12th Reconnaissance Squadron
|12th Reconnaissance Squadron|
12th Reconnaissance Squadron RQ-4 Global Hawk
|Active||2 June 1917 – 31 March 1946|
29 July 1946 – 28 March 1949
25 February 1951 – 8 March 1960
3 November 1965 – 30 September 1992
8 November 2001 – present
|Branch||United States Air Force|
|Part of||Air Combat Command|
|Garrison/HQ||Beale Air Force Base, California|
|Motto(s)||Know Your Enemy|
|Lewis H. Brereton|
Robert Merrill Lee
|12th Reconnaissance Squadron emblem (approved 2 February 1924)[note 1]|
|Reconnaissance||RQ-4 Global Hawk|
The 12th Reconnaissance Squadron is a United States Air Force squadron, assigned to the 69th Reconnaissance Group at Grand Forks Air Force Base, North Dakota, and operates from Beale Air Force Base, California.
The squadron traces its lineage to the Air Service, United States Army 12th Aero Squadron, activated on 2 June 1917 at Kelly Field, Texas. It earned seven Campaign Streamers in World War I flying the French Salmson 2A2 aircraft as a Corps Observation squadron. The squadron again flew tactical reconnaissance missions in France and Northern Europe during World War II as part of Ninth Air Force. As a United States Air Force squadron, it flew reconnaissance missions in the Korean War, Vietnam War, Operation Desert Storm and the Global War on Terrorism.
Aircrews of the 12th have flown over 40 different aircraft since its beginnings in 1917, fought in more than 25 major campaigns, operated from over 60 stations, and received more than 20 unit citations. Today, it continues its history of reconnaissance, now equipped with the RQ-4 Global Hawk Unmanned Reconnaissance Vehicle (UAV).
- 1 Mission
- 2 History
- 3 Lineage
- 4 See also
- 5 References
- 6 External links
The 12th Reconnaissance Squadron plans and executes worldwide high-altitude combat surveillance and reconnaissance missions including peacetime intelligence gathering, contingency operations and conventional warfare. Operating the RQ-4B Global Hawk Remotely Piloted Aircraft (RPA), the 12 RS provides signals intelligence and near real-time imagery intelligence to fulfill operational requirements generated by the Joint Chiefs of Staff in support of the Secretary of Defense and unified commanders.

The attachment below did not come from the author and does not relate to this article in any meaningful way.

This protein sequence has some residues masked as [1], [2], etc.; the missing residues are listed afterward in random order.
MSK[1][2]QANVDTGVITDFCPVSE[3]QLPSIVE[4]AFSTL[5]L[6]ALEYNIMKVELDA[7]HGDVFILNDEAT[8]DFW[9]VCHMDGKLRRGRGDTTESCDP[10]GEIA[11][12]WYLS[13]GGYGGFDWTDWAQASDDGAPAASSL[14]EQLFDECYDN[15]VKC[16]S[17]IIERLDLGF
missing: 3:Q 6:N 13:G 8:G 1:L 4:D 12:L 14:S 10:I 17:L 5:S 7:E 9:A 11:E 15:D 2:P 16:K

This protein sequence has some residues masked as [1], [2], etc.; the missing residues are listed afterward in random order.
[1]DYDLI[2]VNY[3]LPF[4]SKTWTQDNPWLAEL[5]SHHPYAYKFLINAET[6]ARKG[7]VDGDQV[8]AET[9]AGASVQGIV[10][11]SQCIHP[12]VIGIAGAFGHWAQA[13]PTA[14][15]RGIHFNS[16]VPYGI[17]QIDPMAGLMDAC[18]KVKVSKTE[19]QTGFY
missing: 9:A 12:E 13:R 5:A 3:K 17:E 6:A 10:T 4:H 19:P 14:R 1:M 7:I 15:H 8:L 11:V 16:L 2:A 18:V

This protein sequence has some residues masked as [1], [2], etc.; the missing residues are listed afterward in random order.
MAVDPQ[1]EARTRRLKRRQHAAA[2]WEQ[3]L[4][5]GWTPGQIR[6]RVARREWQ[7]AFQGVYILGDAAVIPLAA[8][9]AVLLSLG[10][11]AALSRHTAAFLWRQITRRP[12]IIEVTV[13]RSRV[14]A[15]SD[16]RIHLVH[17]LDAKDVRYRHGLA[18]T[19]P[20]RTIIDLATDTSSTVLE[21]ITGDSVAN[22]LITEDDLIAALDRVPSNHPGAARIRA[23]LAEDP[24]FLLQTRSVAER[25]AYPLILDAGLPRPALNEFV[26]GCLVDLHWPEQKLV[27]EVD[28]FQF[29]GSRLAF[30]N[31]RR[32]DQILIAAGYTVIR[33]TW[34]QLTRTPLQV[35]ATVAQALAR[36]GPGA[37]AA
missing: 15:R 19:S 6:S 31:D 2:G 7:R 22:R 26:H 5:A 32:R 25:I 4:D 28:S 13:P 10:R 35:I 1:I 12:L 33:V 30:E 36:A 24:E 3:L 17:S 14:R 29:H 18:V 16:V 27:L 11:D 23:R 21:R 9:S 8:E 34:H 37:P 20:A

World War I
The 12th Reconnaissance Squadron is one of the oldest United States Air Force squadrons, having been involved in every armed conflict the United States has deployed forces into combat since World War I.
The 12th Aero Squadron was established in June 1917, shortly after the United States' entry into World War I. Formed at what would become Kelly Field, Texas, the squadron trained at Wilbur Wright Field, Ohio during the summer of 1917 before deploying to France in December 1917.
After a period of training in France, the 12th became an early photo-reconnaissance unit, flying over the trenches of the Western Front. Was attached to the French IV Army Corps and American I Army Corps; squadron moved frequently from one area of the front to another, usually staying at one location no more than a week or two, taking air photos and gathering intelligence. After the Armistice with Germany in November 1918, the squadron remained in France and later Germany as part of the IV Army Corps with the Rhineland Occupation forces. Returned to the United States in June 1919.
- see also: United States Army Border Air Patrol
Arriving at Mitchell Field, New York in June 1919, most squadron members were separated from the Air Service and returned to civilian life. A small cadre of members remained on duty, and on the 8 October, Lt Alexander Pearson in a 12th Squadron De Havilland DH-4 took off from Roosevelt Field on Long Island in the first transcontinental air race, a round trip to Crissy Field, San Francisco, California, which he won with a flying time of 48 hours, 37 minutes, and 16 seconds, or an average speed of 111.3 mph.
After a brief attachment to Scott Field, Illinois, the 12th was transferred back to Kelly Field, where it immediately began preparations for service along the Mexican Border. By February 1920, the squadron (less A Flight, which was detached to Douglas Field, Arizona) was settling in at Biggs Field, near El Paso, equipped with De Havilland DH-4s. Later that month, a terse telegram described one incident of this service: Lts G. L. Usher and L. M. Wolfe, "lost direction on patrol. Made forced landing near Nacozari Sonora Mexico. Plane reported broken. Commanding General Southern Department making arrangements for officers release from Mexico." Wolfe and Usher, on a flight from Columbus Airfield New Mexico to Nogales, Arizona on 2 February 1920, lost their way due to a bad compass and poor visibility, mistakenly following a railway some 80 miles (130 km) into Mexico. In landing near the village of La Noira, 15 miles (24 km) south of Nacozari, a wing was damaged. They were detained by Mexican authorities, although they were given the freedom of Nacozari and spent most of their time at the club of an American copper company. They were finally released on 24 February. Between the 4–11 April, the 12th moved to Nogales, where it operated for nearly a year until it joined the detached flight at Douglas Field, Arizona. On 28 September the squadron, reduced in numbers, returned to Biggs Field.